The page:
Roxy Music's final album marked a major turning point in their musical style. Roxy dropped their 70s punk in favor of the slick, suave sound of the early 80s, heavily lacing it with synthies. Avalon probably ranks among the most laid back recordings of this era. The compositions bear all the hallmarks of Bryan "Mr. Hairgel" Ferry's smooth style, which he maintained throughout his subsequent solo career.
There isn't a single frantic moment on here, yet it never gets boring. Avalon exudes a dreamy, ethereal beauty and elegance all the way. It also exhibits a remarkably rich and complex sonic texture, particuarly in the percussion -- a refreshing change from the standard Rock'n'Roll and New Wave fare of the day.
The title track with its unforgettable female vocal is a New Romantic signature tune. Catchy, funky tunes such as The Main Thing (whatever that might refer to) and The Space Between (between what?) liven things up just in case you doze off. The crooning is complemented by two short instrumentals, India and Tara, the latter coinciding as the closing track, fading out (rather engimatically) with the sound of crashing waves.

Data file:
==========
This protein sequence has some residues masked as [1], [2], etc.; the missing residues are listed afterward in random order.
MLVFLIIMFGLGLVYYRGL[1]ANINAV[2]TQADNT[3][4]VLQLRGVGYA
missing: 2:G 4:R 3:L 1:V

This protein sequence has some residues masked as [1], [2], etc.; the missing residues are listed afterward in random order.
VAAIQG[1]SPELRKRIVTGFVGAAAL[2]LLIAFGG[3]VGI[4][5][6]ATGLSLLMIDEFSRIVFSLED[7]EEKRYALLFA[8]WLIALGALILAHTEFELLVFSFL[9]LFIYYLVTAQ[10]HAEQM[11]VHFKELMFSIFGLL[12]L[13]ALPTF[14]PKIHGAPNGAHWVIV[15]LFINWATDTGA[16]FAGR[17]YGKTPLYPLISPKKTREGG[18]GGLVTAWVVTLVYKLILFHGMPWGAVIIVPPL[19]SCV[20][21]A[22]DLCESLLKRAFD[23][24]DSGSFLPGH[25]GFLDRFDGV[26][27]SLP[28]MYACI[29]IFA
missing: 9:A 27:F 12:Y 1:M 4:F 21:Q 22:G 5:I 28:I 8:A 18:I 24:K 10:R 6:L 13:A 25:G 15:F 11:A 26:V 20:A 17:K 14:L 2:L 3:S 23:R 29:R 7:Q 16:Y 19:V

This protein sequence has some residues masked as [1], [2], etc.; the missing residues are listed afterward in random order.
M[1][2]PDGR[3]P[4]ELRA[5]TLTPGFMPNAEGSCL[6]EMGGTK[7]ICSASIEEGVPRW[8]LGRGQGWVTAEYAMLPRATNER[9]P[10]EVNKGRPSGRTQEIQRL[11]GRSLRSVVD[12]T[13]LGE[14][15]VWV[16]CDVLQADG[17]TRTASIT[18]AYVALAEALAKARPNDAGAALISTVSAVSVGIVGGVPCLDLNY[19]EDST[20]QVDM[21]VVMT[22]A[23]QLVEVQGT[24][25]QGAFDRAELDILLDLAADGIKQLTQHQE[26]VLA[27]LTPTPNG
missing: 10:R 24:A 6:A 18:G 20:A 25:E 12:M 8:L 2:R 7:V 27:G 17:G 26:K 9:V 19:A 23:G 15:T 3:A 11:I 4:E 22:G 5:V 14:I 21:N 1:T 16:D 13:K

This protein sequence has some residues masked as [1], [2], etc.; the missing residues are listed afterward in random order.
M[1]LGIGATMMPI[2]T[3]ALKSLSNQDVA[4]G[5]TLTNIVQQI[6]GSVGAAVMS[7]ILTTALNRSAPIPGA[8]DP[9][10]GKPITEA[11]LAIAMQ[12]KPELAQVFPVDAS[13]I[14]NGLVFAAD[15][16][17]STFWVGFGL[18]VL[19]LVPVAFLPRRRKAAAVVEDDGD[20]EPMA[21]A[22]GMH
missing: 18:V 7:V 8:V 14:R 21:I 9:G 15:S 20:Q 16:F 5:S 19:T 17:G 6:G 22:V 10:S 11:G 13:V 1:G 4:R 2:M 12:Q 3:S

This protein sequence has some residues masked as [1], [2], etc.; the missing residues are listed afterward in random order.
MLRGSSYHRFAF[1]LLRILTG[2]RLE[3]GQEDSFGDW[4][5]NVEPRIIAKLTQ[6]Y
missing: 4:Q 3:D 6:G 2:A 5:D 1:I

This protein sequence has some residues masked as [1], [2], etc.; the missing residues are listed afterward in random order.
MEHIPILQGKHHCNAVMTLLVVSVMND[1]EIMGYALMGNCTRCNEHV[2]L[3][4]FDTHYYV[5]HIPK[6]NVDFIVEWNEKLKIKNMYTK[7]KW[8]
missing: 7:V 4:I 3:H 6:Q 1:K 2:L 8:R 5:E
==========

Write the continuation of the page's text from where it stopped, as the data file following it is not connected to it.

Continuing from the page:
And then there's the sprawling Take a Chance with Me, my fave track on here by far. Starting off in a creepy almost infernal atonality, it segues into one of Roxy's most exuberant compositions, its refrain literally bursting with synth gushes, only to meander into atonality again until it abruptly ends (no fade). Weird, but brilliant.
There is though, just for the record, (what I consider) a weaker track, namely To Turn You On. It strikes me as corny, uninspired, and trite. Who cares if it's raining in New York and he'd do anything to turn us on?
Avalon is an 80s gem to enjoy in those quiet moments. A must have classic!